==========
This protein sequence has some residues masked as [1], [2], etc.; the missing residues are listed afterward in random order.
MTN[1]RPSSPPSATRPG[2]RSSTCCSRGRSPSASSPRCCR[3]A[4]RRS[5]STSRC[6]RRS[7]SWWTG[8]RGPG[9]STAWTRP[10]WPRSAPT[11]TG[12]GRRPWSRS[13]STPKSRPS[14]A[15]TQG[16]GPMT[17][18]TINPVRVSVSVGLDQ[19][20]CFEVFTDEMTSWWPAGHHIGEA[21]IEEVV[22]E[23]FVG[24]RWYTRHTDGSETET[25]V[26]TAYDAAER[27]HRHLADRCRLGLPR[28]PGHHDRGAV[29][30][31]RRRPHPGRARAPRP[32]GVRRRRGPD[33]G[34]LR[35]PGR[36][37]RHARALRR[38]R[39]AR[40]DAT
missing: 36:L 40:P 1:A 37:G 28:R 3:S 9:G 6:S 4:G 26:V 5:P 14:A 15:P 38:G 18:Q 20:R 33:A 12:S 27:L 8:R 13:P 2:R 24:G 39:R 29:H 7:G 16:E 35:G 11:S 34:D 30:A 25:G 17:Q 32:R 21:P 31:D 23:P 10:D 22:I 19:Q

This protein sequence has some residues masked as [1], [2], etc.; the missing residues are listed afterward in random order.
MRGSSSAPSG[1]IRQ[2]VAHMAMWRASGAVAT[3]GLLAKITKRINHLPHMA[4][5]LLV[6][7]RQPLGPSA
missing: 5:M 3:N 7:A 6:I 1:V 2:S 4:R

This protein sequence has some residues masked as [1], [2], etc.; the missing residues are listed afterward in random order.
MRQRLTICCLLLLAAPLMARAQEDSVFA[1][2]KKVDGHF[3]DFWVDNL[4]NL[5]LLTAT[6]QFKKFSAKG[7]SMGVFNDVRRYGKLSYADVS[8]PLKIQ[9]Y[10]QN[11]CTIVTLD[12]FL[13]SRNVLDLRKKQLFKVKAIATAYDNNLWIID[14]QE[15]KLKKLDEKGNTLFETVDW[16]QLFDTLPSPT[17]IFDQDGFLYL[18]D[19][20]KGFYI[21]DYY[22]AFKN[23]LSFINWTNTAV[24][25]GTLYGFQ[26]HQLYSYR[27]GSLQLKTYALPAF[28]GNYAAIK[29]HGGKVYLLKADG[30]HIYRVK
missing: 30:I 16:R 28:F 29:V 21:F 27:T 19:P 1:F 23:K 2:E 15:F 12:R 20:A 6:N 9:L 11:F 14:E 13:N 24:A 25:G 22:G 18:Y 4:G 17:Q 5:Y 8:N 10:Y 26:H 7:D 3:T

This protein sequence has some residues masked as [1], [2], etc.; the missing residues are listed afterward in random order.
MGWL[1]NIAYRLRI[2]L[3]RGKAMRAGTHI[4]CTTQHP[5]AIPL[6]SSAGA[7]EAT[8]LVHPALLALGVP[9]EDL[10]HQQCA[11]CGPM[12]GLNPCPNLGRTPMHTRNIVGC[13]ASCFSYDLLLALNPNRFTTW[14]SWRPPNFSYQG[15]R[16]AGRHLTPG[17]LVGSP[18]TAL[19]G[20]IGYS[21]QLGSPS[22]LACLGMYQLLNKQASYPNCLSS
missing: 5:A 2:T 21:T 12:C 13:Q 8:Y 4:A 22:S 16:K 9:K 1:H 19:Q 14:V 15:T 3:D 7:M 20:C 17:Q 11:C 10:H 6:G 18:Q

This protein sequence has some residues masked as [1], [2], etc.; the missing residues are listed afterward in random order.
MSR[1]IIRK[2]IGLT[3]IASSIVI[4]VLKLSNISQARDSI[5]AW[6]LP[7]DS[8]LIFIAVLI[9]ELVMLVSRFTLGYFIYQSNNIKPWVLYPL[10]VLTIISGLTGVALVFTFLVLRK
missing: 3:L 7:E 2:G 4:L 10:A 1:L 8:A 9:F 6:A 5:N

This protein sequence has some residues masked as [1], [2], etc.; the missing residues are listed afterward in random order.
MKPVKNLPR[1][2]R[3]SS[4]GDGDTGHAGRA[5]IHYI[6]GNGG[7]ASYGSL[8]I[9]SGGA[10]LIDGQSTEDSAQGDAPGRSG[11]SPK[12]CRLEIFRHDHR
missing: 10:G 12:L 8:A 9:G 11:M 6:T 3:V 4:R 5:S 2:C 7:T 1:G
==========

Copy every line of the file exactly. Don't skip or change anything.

This protein sequence has some residues masked as [1], [2], etc.; the missing residues are listed afterward in random order.
MTN[1]RPSSPPSATRPG[2]RSSTCCSRGRSPSASSPRCCR[3]A[4]RRS[5]STSRC[6]RRS[7]SWWTG[8]RGPG[9]STAWTRP[10]WPRSAPT[11]TG[12]GRRPWSRS[13]STPKSRPS[14]A[15]TQG[16]GPMT[17][18]TINPVRVSVSVGLDQ[19][20]CFEVFTDEMTSWWPAGHHIGEA[21]IEEVV[22]E[23]FVG[24]RWYTRHTDGSETET[25]V[26]TAYDAAER[27]HRHLADRCRLGLPR[28]PGHHDRGAV[29][30][31]RRRPHPGRARAPRP[32]GVRRRRGPD[33]G[34]LR[35]PGR[36][37]RHARALRR[38]R[39]AR[40]DAT
missing: 36:L 40:P 1:A 37:G 28:R 3:S 9:G 6:S 4:G 26:V 5:P 14:A 15:P 38:G 18:Q 20:R 33:A 12:S 27:L 8:R 13:P 2:R 24:G 39:R 29:H 7:G 16:E 35:G 11:S 34:D 30:A 25:G 17:Q 32:R 21:P 31:D 23:P 10:D 22:I 19:Q

This protein sequence has some residues masked as [1], [2], etc.; the missing residues are listed afterward in random order.
MRGSSSAPSG[1]IRQ[2]VAHMAMWRASGAVAT[3]GLLAKITKRINHLPHMA[4][5]LLV[6][7]RQPLGPSA
missing: 5:M 3:N 7:A 6:I 1:V 2:S 4:R

This protein sequence has some residues masked as [1], [2], etc.; the missing residues are listed afterward in random order.
MRQRLTICCLLLLAAPLMARAQEDSVFA[1][2]KKVDGHF[3]DFWVDNL[4]NL[5]LLTAT[6]QFKKFSAKG[7]SMGVFNDVRRYGKLSYADVS[8]PLKIQ[9]Y[10]QN[11]CTIVTLD[12]FL[13]SRNVLDLRKKQLFKVKAIATAYDNNLWIID[14]QE[15]KLKKLDEKGNTLFETVDW[16]QLFDTLPSPT[17]IFDQDGFLYL[18]D[19][20]KGFYI[21]DYY[22]AFKN[23]LSFINWTNTAV[24][25]GTLYGFQ[26]HQLYSYR[27]GSLQLKTYALPAF[28]GNYAAIK[29]HGGKVYLLKADG[30]HIYRVK
missing: 30:I 16:R 28:F 29:V 21:F 27:T 19:P 1:F 23:K 2:E 15:F 12:R 20:A 6:N 9:L 11:F 14:E 13:N 24:A 25:G 22:G 18:Y 4:G 17:Q 5:Y 8:N 10:Y 26:H 7:D 3:T

This protein sequence has some residues masked as [1], [2], etc.; the missing residues are listed afterward in random order.
MGWL[1]NIAYRLRI[2]L[3]RGKAMRAGTHI[4]CTTQHP[5]AIPL[6]SSAGA[7]EAT[8]LVHPALLALGVP[9]EDL[10]HQQCA[11]CGPM[12]GLNPCPNLGRTPMHTRNIVGC[13]ASCFSYDLLLALNPNRFTTW[14]SWRPPNFSYQG[15]R[16]AGRHLTPG[17]LVGSP[18]TAL[19]G[20]IGYS[21]QLGSPS[22]LACLGMYQLLNKQASYPNCLSS
missing: 5:A 2:T 21:T 12:C 13:Q 8:Y 4:A 22:S 16:K 9:K 1:H 19:Q 14:V 15:T 3:D 7:M 20:C 17:Q 11:C 10:H 6:G 18:Q

This protein sequence has some residues masked as [1], [2], etc.; the missing residues are listed afterward in random order.
MSR[1]IIRK[2]IGLT[3]IASSIVI[4]VLKLSNISQARDSI[5]AW[6]LP[7]DS[8]LIFIAVLI[9]ELVMLVSRFTLGYFIYQSNNIKPWVLYPL[10]VLTIISGLTGVALVFTFLVLRK
missing: 3:L 7:E 2:G 4:L 10:A 1:L 8:A 9:F 6:A 5:N

This protein sequence has some residues masked as [1], [2], etc.; the missing residues are listed afterward in random order.
MKPVKNLPR[1][2]R[3]SS[4]GDGDTGHAGRA[5]IHYI[6]GNGG[7]ASYGSL[8]I[9]SGGA[10]LIDGQSTEDSAQGDAPGRSG[11]SPK[12]CRLEIFRHDHR
missing: 10:G 12:L 8:A 9:G 11:M 6:T 3:V 4:R 5:S 2:C 7:T 1:G